Sentencing

Being convicted of a crime is not necessarily the end of the story. If you’ve been convicted of a federal or state crime, what happens during the sentencing stage of your case can have a profound impact on the severity of your sentence and how much time you serve. For this reason, it’s just as important to have an experienced criminal defense attorney in your corner during the sentencing stage as it is at any other point in your trial.

What Happens During Sentencing

criminal defensesDuring the sentencing stage, the judge presiding over your case weighs the circumstances surrounding your conviction in order to determine an appropriate penalty. The federal court and state courts each have their own rules and procedures for this part of the trial. Sometimes the sentence may be handed down immediately (especially for misdemeanor charges), while in federal cases, it is usually several months between a conviction and sentencing.

If a sentencing hearing is held, the judge frequently hears testimony from the prosecution, the defense attorneys, friends and family, and the defendant, before passing sentence. This is generally considered the last opportunity for you and your attorney to plead your case for leniency, and often it can make a difference in the severity of the sentence. If the sentence is deemed too harsh (or if you entered a plea agreement and the judge’s sentence does not honor the agreement), you have the right to appeal the sentence along with the conviction.

Federal Sentencing

The federal court system has a fairly specific procedure for sentencing. After you’ve been convicted, a probation officer will usually interview you (preferably with your attorney present) to prepare a pre-sentencing report (PSR) detailing the context of the criminal offense, including your prior history, family status, finances, etc. This personal information is not part of the court record, but is taken into account by the judge when determining your sentence. The judge will also consult the United States Sentencing Guidelines (USSG), which prescribes penalty ranges for federal crimes based on offense levels and prior history (unless your offense carries a mandatory sentence). The sentencing phase concludes with a hearing where the judge hears further testimony before passing sentence. All told, the federal sentencing process usually takes between 75-90 days after the conclusion of the trial.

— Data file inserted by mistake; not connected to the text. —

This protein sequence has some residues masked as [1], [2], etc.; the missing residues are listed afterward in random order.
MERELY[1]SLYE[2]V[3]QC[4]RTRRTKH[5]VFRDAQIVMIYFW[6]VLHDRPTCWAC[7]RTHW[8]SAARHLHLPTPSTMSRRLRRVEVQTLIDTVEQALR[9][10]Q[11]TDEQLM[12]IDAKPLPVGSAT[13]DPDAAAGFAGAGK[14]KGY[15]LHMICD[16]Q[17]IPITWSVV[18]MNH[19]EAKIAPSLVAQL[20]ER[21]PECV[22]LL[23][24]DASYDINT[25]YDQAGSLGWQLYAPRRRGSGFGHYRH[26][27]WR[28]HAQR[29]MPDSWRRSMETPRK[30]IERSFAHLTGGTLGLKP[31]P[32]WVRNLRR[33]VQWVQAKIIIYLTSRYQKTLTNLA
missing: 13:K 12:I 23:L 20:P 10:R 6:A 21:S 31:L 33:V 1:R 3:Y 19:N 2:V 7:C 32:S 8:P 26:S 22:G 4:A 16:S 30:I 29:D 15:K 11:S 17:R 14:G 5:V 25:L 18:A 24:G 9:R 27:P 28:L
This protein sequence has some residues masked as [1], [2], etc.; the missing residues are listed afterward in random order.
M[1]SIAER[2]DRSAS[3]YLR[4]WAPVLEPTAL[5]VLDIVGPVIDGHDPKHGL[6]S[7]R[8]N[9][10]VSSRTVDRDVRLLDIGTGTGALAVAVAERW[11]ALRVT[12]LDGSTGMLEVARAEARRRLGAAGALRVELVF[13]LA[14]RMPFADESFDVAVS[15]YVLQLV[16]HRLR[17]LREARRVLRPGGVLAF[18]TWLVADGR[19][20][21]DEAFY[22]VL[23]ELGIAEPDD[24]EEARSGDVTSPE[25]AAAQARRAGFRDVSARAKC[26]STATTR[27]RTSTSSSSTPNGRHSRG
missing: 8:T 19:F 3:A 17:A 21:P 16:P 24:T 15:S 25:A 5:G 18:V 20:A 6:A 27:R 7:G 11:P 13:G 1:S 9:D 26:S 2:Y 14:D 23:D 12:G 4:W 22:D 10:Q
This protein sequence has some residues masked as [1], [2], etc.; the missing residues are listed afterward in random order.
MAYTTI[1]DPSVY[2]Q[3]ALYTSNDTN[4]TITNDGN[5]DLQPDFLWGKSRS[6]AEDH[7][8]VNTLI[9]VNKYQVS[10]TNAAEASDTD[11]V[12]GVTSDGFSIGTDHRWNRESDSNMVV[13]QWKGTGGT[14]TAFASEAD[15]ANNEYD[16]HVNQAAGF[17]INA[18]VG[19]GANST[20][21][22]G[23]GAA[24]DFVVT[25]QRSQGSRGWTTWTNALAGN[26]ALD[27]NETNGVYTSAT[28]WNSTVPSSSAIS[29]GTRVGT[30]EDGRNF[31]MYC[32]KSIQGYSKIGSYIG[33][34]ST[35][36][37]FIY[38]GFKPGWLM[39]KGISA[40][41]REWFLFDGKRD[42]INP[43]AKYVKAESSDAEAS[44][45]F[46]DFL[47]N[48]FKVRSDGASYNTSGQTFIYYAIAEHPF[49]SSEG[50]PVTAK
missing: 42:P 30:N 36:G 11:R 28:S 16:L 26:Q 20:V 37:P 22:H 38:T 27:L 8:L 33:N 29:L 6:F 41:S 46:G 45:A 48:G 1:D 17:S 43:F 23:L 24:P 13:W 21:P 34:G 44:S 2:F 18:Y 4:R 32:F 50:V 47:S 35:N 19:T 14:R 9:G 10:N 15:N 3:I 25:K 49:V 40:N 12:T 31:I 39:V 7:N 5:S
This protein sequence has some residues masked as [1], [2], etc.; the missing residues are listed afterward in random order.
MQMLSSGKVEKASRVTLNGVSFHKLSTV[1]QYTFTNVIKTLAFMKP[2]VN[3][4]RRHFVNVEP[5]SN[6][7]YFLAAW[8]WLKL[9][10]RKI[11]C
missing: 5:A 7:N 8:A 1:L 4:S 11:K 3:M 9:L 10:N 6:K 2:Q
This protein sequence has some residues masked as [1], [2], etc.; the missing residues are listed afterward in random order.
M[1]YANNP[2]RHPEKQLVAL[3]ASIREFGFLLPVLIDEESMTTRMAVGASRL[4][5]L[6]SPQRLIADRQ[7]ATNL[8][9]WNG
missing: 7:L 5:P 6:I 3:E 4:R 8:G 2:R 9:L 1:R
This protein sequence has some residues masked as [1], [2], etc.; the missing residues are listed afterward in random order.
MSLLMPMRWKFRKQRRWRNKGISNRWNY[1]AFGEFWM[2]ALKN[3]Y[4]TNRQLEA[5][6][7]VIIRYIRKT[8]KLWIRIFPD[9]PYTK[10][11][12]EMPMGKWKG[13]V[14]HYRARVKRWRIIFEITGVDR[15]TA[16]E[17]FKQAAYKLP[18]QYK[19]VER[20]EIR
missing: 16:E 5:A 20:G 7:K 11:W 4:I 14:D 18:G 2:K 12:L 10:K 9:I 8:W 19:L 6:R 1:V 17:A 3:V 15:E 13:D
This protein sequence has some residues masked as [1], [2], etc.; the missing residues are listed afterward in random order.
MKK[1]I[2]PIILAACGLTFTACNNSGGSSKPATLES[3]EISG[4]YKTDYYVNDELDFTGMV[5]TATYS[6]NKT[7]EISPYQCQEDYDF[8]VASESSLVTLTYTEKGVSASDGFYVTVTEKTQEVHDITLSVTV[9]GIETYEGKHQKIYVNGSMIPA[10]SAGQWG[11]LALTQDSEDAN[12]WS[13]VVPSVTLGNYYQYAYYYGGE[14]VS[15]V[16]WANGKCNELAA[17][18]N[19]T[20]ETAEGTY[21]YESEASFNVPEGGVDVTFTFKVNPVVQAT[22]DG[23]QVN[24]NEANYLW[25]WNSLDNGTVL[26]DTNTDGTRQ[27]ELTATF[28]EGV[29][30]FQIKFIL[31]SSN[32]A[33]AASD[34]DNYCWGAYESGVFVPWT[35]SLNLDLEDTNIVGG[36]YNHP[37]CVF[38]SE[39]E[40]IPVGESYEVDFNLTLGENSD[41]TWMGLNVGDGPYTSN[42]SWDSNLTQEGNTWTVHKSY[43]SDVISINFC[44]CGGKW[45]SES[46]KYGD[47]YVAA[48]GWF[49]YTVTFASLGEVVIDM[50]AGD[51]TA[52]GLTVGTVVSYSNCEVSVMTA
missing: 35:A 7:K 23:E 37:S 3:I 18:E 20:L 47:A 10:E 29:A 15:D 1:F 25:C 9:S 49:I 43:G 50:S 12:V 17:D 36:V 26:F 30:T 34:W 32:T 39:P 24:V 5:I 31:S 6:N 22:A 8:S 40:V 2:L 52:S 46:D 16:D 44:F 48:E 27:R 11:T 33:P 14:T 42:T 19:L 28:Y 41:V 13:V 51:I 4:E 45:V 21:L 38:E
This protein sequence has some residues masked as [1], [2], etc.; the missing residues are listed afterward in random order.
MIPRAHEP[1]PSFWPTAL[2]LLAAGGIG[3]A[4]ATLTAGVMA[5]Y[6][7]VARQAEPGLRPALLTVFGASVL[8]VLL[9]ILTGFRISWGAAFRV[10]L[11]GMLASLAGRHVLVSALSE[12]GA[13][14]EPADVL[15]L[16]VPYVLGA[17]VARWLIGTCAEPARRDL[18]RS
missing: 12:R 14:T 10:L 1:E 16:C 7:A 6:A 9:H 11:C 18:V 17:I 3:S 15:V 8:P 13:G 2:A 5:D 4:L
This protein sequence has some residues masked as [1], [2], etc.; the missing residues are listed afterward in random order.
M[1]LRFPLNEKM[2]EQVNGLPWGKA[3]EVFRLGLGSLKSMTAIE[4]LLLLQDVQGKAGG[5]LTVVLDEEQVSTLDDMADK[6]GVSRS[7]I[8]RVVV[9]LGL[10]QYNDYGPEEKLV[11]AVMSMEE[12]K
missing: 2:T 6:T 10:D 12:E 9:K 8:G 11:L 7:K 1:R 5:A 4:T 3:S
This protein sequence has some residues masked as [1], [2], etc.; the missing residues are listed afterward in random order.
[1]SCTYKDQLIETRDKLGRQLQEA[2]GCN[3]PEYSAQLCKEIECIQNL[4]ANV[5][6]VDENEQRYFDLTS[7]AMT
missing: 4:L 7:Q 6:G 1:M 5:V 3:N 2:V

Learn more about Federal Sentencing Here


State Sentencing

Every state court system is a bit different with regard to sentencing procedures, and it’s important to have a criminal defense attorney who is knowledgeable of the specific procedures in your state. Here in the state of Georgia, the judge will usually pass sentence immediately on conviction for misdemeanor offenses; with felonies, the procedure may take longer. As with federal cases, the court may choose to order a pre-sentencing investigation in which a probation officer will gather pertinent information for the judge to consider when determining sentence; there will likely also be a sentencing hearing where further testimony can be given. However, unlike federal courts, Georgia does not subdivide felonies or misdemeanors into offense levels; a felony is basically a felony. The Georgia State Code prescribes a sometimes-broad range of sentences for specific felonies (including seven felonies carrying mandatory sentences). Otherwise, sentences are determined on a case-by-case basis.  If the sentence is deemed too harsh or violates the terms of a plea agreement, you may appeal.

Learn more about State Sentencing Here


Our Experience with Federal and State Sentencing

The work of an experienced attorney during the sentencing stage of your trial can make a significant difference in the severity of your sentence. The attorneys at the Federal Criminal Law Center have effectively represented many clients during the sentencing phase of both federal and state trials, with years of experience in employing successful post-trial strategies to minimize the severity of the sentence.